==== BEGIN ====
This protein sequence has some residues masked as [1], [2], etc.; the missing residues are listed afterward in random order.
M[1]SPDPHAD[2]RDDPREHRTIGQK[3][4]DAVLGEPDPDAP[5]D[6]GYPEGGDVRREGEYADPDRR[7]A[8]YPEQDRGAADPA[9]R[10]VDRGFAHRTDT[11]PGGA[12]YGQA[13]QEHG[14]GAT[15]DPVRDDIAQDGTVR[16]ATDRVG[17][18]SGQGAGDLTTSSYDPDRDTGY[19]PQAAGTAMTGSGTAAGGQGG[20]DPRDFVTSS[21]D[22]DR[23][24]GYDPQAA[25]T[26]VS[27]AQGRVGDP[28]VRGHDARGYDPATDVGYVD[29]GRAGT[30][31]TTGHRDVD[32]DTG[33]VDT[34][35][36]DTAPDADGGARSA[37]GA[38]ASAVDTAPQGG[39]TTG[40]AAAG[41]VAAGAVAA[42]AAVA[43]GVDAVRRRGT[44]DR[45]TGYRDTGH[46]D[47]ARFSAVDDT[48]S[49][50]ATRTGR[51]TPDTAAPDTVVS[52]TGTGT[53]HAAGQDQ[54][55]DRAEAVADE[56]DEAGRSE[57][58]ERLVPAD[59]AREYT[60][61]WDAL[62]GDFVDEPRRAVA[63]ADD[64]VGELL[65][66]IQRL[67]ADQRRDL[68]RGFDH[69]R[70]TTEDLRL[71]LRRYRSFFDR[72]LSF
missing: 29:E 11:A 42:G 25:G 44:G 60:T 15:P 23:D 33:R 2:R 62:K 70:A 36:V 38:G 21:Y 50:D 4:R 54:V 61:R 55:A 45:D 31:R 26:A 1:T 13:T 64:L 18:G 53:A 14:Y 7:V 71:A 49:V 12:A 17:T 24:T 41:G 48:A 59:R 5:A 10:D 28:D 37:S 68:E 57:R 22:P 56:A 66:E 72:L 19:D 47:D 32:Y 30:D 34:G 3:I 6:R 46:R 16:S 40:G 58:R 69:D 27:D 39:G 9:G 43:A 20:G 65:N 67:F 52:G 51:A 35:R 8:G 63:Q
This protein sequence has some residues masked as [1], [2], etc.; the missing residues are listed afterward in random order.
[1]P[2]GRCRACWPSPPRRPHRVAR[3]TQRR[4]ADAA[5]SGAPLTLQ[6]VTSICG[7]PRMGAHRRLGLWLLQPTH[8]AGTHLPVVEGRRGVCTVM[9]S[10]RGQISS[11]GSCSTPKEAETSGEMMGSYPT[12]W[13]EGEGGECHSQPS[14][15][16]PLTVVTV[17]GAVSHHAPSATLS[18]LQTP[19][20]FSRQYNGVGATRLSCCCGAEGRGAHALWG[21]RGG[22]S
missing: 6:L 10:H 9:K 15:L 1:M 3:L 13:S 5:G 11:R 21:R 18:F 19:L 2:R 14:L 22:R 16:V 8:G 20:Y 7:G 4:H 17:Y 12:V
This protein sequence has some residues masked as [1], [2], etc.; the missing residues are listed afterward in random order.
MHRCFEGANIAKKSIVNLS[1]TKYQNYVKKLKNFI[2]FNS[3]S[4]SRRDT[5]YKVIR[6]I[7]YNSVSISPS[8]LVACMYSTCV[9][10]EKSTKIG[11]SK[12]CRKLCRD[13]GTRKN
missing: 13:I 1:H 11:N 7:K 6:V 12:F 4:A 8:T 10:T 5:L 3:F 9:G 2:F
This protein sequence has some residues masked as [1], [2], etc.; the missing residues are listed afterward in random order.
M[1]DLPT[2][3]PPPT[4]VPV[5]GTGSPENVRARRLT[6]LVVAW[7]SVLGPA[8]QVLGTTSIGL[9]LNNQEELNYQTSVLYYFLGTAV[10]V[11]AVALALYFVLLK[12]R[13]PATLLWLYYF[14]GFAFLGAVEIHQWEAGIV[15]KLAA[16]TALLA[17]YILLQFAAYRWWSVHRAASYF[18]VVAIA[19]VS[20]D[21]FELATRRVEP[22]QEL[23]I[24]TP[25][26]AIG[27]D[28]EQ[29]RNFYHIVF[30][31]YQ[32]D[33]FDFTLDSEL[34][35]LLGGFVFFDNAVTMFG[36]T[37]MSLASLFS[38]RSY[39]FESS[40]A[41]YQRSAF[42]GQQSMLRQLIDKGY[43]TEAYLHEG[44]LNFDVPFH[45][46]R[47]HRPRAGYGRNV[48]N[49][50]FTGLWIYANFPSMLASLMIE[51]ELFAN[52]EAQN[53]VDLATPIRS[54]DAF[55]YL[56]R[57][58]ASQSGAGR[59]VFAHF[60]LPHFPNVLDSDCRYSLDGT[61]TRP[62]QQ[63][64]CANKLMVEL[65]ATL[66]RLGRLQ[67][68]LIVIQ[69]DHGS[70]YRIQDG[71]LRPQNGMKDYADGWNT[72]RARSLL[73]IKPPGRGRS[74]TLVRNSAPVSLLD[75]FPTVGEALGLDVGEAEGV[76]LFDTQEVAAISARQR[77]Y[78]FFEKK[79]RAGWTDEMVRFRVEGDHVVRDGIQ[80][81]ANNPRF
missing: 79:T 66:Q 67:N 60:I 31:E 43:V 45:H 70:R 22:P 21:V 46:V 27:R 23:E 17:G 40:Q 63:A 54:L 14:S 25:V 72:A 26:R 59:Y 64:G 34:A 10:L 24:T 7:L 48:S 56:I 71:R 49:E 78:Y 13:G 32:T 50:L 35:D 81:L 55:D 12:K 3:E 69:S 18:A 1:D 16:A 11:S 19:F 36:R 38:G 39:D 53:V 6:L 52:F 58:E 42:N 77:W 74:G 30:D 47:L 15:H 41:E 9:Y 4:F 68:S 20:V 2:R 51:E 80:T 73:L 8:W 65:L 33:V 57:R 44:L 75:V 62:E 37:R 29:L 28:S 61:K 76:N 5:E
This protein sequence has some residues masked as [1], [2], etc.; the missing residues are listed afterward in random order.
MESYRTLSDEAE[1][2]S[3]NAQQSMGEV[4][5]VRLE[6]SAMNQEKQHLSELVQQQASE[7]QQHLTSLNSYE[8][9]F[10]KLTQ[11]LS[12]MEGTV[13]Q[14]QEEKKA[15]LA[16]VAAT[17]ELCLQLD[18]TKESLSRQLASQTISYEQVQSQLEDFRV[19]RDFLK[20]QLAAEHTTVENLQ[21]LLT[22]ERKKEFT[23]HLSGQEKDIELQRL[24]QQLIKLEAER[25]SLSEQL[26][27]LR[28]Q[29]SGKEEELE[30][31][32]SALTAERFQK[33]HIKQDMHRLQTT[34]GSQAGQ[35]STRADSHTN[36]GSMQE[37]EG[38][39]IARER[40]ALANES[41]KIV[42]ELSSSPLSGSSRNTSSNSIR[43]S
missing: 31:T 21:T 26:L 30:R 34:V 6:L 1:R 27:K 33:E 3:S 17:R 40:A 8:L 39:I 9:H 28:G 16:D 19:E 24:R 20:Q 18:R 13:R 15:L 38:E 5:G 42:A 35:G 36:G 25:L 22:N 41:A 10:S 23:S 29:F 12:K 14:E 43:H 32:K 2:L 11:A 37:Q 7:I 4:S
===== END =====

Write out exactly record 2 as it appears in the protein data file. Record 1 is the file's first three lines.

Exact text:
This protein sequence has some residues masked as [1], [2], etc.; the missing residues are listed afterward in random order.
[1]P[2]GRCRACWPSPPRRPHRVAR[3]TQRR[4]ADAA[5]SGAPLTLQ[6]VTSICG[7]PRMGAHRRLGLWLLQPTH[8]AGTHLPVVEGRRGVCTVM[9]S[10]RGQISS[11]GSCSTPKEAETSGEMMGSYPT[12]W[13]EGEGGECHSQPS[14][15][16]PLTVVTV[17]GAVSHHAPSATLS[18]LQTP[19][20]FSRQYNGVGATRLSCCCGAEGRGAHALWG[21]RGG[22]S
missing: 6:L 10:H 9:K 15:L 1:M 3:L 13:S 5:G 11:R 21:R 18:F 19:L 2:R 14:L 22:R 16:V 8:G 20:Y 7:G 4:H 17:Y 12:V